We have received significant accumulations of snow over the last 4 days, and especially the past 24 hours. Moderate and strong winds blew from the south, southwest and west. Natural avalanches are likely and human triggered avalanches are very likely. Travel in avalanche terrain is not recommended. Play it safe - stay off and do not get under slopes that are greater than 30°.
Buried persistent weak layers have been re-energized. The below video is from Monday, February 4th on a 30° NW aspect near Alison Clay Bowl.
Near and Above Treeline:Watch for new wind slab development on north, northeast and east aspects. Post storm winds may create slabs on other aspects. As always, watch for cross loading in gullies.
On January 31st, surface hoar was observed near/above treeline on Agassiz Peak. Watch for new slab development above preserved surface hoar, these will be particularly reactive.
Prior to this week's precipitation, wind scoured zones reduced the snowpack down to bedrocks in some areas. Also, sun and wind conspired to create hard snow prior to recent precipitation . Crampons may be helpful where new snow has been wind-scoured down to hard icy snow.
Below Treeline:Persistent slab instabilities exist in our snowpack. A reactive, faceted weak layer exists about 30 to 50cm from the ground, primarily on northwest, north and northeast slopes, near treeline and below. Carefully assess run out zones and terrain traps.
Watch for new wind slab development on north, northeast and east aspects. Post storm winds may create slabs on other aspects. As always watch for cross loading in gullies. Slopes just below ridges and on the flanks of shoulders should be considered suspect.
Keep an eye on the ASBTP weather station. Readings between 15 and 35 mph indicate the potential for snow transport and formation of wind slabs. Look for various links under the weather menu above. Note that this station may get rimed during storms and report erroneously.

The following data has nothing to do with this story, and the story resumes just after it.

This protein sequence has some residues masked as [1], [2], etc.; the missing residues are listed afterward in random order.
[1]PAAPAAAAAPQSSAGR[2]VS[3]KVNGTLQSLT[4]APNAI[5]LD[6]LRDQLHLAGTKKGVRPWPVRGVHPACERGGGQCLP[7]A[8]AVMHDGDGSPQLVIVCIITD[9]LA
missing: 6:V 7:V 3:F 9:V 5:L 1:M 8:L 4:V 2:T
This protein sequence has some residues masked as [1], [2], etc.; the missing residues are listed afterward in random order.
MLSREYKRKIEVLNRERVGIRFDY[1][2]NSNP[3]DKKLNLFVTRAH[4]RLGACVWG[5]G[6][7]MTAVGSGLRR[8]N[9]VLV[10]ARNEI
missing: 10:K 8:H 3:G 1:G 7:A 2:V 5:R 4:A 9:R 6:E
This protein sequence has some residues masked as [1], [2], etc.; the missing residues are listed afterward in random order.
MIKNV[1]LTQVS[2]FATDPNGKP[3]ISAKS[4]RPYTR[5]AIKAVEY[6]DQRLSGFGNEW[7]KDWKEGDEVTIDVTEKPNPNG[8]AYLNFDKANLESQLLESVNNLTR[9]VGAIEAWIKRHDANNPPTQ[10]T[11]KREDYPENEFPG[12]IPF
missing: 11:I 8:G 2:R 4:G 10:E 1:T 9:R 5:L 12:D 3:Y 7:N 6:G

Column test in Beard Canyon on January 11th and near Alison Clay Bowl on February 4th indicating persistent slab problems.
This problem has been found near and below treeline on northwest, north and northeast aspects.
Weak faceted snow-layers under old wind/storm slabs exist at elevations above 10,000'. Stability tests have revealed this problem on northerly aspects with our most reactive failures occurring near and below treeline.
Storm Slabs form when new snow consolidates over a weaker layer or interface. The weak point can be snow that fell early in the storm or just a poor bond with the old snow surface. Storm slabs commonly form during periods of light or no wind. They can be very sensitive to failure, but the problem is usually short-lived, soon bonding to the snowpack below.
The bullseye slope angle for avalanche activity is 38 degrees. Moderating slope angles to 30 degrees and less drastically reduces the likelihood of triggering an avalanche.
Storm slabs tend to stabilize relatively quickly. Waiting at least 24 hours after significant storms is always prudent. Waiting longer is even better.
Storm slabs gain strength and bond with the old snow below, resolving much of the problem.
See our courses page to register for a class and get avy savvy.
Backcountry permits are required for travel in the Kachina Peaks Wilderness and available at local USFS locations, as well as, at the Agassiz Lodge on Saturday and Sunday 8:30 -11:30.
For information on uphill travel within the Arizona Snowbowl ski area, please refer to www.flagstaffuphill.com and https://www.snowbowl.ski/the-mountain/uphill-access/ for details. Access to the Kachina Peaks Wilderness is available from the lower lots at Snowbowl via the Humphreys Trail and Kachina Trail.
Wednesday, February 6th Update:
Arizona snowbowl (10,800') reports 41" since Saturday, and 19" in the last 24 hours. The Snowslide SNOTEL (9,730') reports 22" since Saturday, and 9" in the last 24 hours.